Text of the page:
2005 St. Innocent Pinot Noir Justice Vineyard- USA, Oregon, Willamette Valley (7/26/2009)
Doubled decanted for approximately 3 hours before serving. The nose on this started out with some dark fruits and spice, but it was quickly overwhelmed by oak. Mainly dill notes that I found very off-putting. The palate, however, did some seem so dominated by oak. It had a clean fruit-dominated profile and was nicely lightweight with plenty of livening acidity. Not really a pleasure to open this one right now. Hopefully it will integrate the oak aromas and come out strong on the other side. We’ll see.
2007 St. Innocent Pinot Noir Temperance Hill- USA, Oregon, Willamette Valley (7/30/2009)
I agree with the previous note, that this wine smells and tastes green. It is sour on the palate and the moment, and it smells that way too. Not really pleasant to drink right now. This may be underfruited and underripe, but it may just need time too. I’ve seen plenty of Burgundies show this way when shut down. Left half the bottle to try again, will update. Update: after a couple days at cellar temperature, this did fill out a bit on the palate to show some pleasant fruitiness, but the nose was still sour smelling and kind of off-putting. Verdict: needs time desperately, but may not overcome its greenness/oak treatment.
2007 St. Innocent Chardonnay Freedom Hill Vineyard- USA, Oregon, Willamette Valley (8/7/2009)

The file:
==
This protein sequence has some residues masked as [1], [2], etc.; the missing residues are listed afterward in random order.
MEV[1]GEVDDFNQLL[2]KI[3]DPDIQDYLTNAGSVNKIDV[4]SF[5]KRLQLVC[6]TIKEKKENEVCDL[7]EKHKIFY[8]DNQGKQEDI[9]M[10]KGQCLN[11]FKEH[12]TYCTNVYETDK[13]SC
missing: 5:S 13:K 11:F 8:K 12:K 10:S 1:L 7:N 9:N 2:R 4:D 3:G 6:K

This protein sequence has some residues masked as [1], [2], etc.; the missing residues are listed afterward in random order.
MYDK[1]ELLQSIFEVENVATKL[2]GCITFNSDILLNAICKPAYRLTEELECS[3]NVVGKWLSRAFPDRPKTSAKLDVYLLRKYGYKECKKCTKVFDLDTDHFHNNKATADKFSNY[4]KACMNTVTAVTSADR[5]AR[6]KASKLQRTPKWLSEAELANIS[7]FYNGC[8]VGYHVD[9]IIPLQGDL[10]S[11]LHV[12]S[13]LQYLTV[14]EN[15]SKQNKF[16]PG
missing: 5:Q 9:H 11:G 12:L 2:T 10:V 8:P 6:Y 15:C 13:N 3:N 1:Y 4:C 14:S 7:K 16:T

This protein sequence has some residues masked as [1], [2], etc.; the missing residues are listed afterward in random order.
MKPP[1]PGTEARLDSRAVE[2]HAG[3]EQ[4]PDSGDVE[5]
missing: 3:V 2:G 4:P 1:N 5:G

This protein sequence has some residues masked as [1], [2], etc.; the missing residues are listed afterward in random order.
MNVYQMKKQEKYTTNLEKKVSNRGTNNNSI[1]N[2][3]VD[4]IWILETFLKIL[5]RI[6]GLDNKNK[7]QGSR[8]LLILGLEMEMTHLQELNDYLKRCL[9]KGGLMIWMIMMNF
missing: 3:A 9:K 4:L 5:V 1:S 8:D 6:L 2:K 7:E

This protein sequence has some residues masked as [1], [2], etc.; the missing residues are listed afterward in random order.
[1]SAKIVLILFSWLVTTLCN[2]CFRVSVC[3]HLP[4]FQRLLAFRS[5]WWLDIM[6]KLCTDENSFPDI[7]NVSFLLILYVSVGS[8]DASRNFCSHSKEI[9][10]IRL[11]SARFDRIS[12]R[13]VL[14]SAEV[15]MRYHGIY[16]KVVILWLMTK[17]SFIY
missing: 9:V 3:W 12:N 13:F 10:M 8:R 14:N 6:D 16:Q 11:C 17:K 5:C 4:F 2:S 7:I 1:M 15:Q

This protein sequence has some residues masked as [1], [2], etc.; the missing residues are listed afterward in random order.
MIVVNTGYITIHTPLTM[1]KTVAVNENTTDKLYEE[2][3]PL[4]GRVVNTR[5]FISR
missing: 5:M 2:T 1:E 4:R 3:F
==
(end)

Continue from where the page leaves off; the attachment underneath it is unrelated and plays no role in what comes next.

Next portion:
This bottle is quite reticent on the nose, just giving up some baked apple and spice notes. On the palate there’s an initial wave of juicy pear fruit that’s squarely medium in weight, not even close to big, especially since the back end of the palate shows some grippy minerality on the sides of the mouth. The finish lingers impressively with a nice acidic tang focusing everything. Both new world Chard drinkers and Burghounds should find something to like in this wine. And it’s got all the material for a bit of development as well. A very fine vintage for this bottling.
I’ve sensed that I have been migrating my palate (not sure it’s willingly, but there are snail marks on the carpet around my computer) away from the CA stuff I adored for so long, and a return to the OR offerings (heh…other than Rosback’s Sineanns,…which COULD be CA PNs).
You are suggesting a dice roll with SI’s, which I view as one of the better houses…
CA PN producers are pretty much on target each “normal” vintage…other than those who source grapes all over the map…(some are soon to include Zucc’s Finger Lakes grapes, I’m sure…)